Home Prices March Higher; Job Openings Hit Record Again

What Tuesday’s Economic Reports Tell Us

Couple reading paperwork in new house.
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Roberto Westbrook / Getty Images

Home prices rose at a record-setting pace for the fifth straight month, and the number of job openings reached a new high in March, reports showed Tuesday.

Here’s a quick look at the most significant economic indicators of the day and what they tell us.

CoreLogic Home Price Index 

  • The average cost to buy a single-family home in the U.S. rose 3.3% in March, the most for any March in the 46 years of data used by CoreLogic’s home price index. (The historical average for March is a 0.6% increase.) Since March 2021, prices have jumped 20.9%, a record for any 12-month period.
  • The 20.9% reflects the fifth straight month that prices rose at a record-setting pace, underscoring the near-record low numbers of homes for sale. But a slowdown is inevitable, according to CoreLogic economists who predict only 6% growth over the next year. A recent spike in mortgage rates is making buying a home vastly less affordable and driving many would-be buyers out of the market.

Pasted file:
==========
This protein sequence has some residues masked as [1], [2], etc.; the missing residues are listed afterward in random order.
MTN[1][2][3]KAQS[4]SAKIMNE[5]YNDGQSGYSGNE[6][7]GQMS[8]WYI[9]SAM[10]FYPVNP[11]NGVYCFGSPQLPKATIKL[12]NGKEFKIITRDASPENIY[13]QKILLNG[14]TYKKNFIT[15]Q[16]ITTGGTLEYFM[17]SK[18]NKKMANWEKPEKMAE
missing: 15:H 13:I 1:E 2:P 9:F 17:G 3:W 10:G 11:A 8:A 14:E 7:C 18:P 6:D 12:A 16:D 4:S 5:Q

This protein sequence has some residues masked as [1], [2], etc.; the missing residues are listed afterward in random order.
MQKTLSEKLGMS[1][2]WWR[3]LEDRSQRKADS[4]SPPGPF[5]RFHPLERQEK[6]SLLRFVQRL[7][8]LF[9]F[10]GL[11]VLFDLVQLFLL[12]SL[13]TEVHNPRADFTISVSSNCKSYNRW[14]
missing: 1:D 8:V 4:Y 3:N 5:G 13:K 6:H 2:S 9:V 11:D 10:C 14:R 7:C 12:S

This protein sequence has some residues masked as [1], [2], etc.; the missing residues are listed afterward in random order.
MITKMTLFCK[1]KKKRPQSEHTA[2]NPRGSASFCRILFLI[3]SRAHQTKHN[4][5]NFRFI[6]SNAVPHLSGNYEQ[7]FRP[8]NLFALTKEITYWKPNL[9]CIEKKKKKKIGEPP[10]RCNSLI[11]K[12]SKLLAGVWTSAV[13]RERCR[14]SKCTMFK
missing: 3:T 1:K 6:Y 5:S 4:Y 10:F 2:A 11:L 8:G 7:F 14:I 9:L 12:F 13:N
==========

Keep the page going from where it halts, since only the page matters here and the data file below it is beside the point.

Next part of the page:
Job Openings and Labor Turnover Summary

  • The “Great Resignation” regained momentum in March: A record 4.5 million workers quit their jobs and employers posted a record 11.5 million job openings, according to the Bureau of Labor Statistics, which has data going back to 2000.
  • Unprecedented numbers of people have been quitting their jobs, making for record-high volumes of job openings and underscoring just how confident workers are that they’ll find better pay and conditions at other companies, economists said. Both measures topped previous records set in December, adding to several all-time highs reached over the last year or so. 
  • With workers enjoying the upper hand in hiring, employers have been forced to raise wages, although in most cases the pay hikes have not kept up with rampant inflation. One downside of employers having such difficulty hiring is that manufacturers have had a hard time keeping up with orders, contributing to supply chain woes that have worsened consumer price increases. 

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